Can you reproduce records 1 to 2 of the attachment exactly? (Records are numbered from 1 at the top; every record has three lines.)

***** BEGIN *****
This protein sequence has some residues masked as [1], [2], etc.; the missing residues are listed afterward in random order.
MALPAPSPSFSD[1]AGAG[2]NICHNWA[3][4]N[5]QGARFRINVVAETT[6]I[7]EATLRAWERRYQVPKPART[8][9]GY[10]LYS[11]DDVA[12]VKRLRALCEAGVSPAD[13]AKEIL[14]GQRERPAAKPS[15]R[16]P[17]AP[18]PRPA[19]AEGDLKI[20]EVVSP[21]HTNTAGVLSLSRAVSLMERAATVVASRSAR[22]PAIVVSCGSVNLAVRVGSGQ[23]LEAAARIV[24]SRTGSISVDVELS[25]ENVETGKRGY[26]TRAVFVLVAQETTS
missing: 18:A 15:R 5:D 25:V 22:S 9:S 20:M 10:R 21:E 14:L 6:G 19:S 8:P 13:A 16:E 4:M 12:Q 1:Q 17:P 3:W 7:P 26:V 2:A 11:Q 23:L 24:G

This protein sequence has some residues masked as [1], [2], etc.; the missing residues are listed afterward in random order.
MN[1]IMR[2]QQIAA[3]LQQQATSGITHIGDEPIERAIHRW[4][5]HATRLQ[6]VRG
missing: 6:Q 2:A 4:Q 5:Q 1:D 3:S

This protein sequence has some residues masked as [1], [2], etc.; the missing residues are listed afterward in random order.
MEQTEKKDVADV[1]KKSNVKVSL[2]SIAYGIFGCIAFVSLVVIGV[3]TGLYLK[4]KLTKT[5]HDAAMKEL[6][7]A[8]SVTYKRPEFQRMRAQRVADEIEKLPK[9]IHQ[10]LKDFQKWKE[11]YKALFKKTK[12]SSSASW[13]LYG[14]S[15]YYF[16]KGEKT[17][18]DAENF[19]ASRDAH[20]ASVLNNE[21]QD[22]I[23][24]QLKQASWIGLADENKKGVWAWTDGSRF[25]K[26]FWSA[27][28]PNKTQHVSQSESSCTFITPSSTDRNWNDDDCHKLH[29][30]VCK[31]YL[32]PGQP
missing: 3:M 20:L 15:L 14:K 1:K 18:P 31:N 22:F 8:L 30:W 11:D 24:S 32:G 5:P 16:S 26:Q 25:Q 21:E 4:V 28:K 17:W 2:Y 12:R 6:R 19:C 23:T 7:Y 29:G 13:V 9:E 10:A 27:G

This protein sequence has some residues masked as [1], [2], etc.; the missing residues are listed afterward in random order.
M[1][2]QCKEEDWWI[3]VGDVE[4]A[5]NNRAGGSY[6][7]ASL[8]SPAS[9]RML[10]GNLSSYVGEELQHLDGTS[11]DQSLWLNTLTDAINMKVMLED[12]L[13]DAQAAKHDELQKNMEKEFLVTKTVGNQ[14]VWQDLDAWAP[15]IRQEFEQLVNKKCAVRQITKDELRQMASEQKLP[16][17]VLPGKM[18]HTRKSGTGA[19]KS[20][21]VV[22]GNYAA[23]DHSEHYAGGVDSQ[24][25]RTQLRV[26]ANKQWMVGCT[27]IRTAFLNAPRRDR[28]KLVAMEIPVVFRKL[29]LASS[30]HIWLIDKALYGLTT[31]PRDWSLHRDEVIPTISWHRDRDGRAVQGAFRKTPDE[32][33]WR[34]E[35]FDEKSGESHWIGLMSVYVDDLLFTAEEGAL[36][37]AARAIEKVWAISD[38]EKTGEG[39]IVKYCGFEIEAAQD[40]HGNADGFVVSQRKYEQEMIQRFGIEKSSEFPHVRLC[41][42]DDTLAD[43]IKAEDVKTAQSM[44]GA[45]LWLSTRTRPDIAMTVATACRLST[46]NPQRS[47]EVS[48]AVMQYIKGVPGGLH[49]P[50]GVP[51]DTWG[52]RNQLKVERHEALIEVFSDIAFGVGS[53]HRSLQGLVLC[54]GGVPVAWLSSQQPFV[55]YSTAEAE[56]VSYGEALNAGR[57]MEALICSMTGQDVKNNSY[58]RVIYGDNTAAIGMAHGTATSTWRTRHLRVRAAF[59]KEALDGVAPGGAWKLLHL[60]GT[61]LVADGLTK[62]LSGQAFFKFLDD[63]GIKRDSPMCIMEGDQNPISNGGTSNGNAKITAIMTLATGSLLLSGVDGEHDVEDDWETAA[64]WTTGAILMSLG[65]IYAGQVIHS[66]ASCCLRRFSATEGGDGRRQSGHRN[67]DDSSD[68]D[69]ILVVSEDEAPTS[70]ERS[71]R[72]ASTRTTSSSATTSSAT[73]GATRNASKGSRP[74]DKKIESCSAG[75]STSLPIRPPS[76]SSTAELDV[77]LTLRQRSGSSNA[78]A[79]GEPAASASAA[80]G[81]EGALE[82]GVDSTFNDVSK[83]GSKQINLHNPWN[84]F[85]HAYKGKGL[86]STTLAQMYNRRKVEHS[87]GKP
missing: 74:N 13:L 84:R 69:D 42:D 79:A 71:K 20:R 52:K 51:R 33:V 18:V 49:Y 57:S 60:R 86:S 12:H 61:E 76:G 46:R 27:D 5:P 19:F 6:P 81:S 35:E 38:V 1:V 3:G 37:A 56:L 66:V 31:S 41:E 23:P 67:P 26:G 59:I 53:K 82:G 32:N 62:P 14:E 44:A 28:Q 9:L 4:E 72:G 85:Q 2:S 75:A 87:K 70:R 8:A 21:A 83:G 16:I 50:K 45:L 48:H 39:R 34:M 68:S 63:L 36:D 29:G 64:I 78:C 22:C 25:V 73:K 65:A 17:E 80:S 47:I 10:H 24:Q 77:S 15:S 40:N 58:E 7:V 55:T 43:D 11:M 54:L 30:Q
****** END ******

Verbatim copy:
This protein sequence has some residues masked as [1], [2], etc.; the missing residues are listed afterward in random order.
MALPAPSPSFSD[1]AGAG[2]NICHNWA[3][4]N[5]QGARFRINVVAETT[6]I[7]EATLRAWERRYQVPKPART[8][9]GY[10]LYS[11]DDVA[12]VKRLRALCEAGVSPAD[13]AKEIL[14]GQRERPAAKPS[15]R[16]P[17]AP[18]PRPA[19]AEGDLKI[20]EVVSP[21]HTNTAGVLSLSRAVSLMERAATVVASRSAR[22]PAIVVSCGSVNLAVRVGSGQ[23]LEAAARIV[24]SRTGSISVDVELS[25]ENVETGKRGY[26]TRAVFVLVAQETTS
missing: 18:A 15:R 5:D 25:V 22:S 9:S 20:M 10:R 21:E 14:L 6:G 19:S 8:P 13:A 16:E 4:M 12:Q 1:Q 17:P 3:W 7:P 26:V 2:A 11:Q 23:L 24:G

This protein sequence has some residues masked as [1], [2], etc.; the missing residues are listed afterward in random order.
MN[1]IMR[2]QQIAA[3]LQQQATSGITHIGDEPIERAIHRW[4][5]HATRLQ[6]VRG
missing: 6:Q 2:A 4:Q 5:Q 1:D 3:S